Sorry, I'm just not really a fan of waltzes in general, and the main thing that held my attraction through Rachel's was the fact that she was dancing much better than I expected her to. With Abbey, I never really had any doubts about her ability, so I don't really have that fascination to maintain my interest. It's certainly an excellent routine, danced exceptionally well for a first week, but emotionally it just didn't really engage me. I'm a terrible person. Len says that the waltz is a big dance of flowing movements, and Abbey's was the dance of the night.
Bruno calls it "dreamy" and "deeply felt", adding that it's an incredible debut. Craig declares the routine "gorgeous". Darcey finishes by saying that Abbey has excellent posture, which made for some beautiful lines.
For some reason Bruce asks Abbey if she has any family here tonight, as though she's just joined him on stage for his matinee show at the Margate Winter Gardens, and Abbey says that her mum and her year-old nan are here. Steady on, Abbey - I know that getting her nans out on this show worked well for Alesha, but don't give us too much too soon. Craig 8, Darcey 8, Len 8, Bruno 8 for a total of Maybe, I don't know.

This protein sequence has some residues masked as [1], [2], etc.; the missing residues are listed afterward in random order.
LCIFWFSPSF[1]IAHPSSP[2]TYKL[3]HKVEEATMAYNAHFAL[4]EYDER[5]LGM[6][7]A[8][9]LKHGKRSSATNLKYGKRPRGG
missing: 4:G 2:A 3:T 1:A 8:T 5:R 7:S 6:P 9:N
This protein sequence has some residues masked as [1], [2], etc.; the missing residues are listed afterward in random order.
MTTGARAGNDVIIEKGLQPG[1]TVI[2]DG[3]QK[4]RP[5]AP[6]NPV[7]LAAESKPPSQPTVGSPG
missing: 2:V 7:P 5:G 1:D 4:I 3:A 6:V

There's a trail to remind us that It Takes Two begins again on Monday, and then we look at the leaderboard for the whole weekend, which runs as follows: I'd say those scores are mostly fair, although I'd be inclined to move Mark and Vanessa a little higher than their current positions. We get a reminder of all the weekend's dances, even though we don't really need one because there's no public vote this week, although it does make me realise just how terrifying Artem's teeth are in HD.
The credits roll, and I'm both amused and terrified by Bruce getting a writing credit although it does explain a lotand Bruce and Tess remind us that next week is when it gets serious because it's 15 couples in one night and one of them's going home on the Sunday.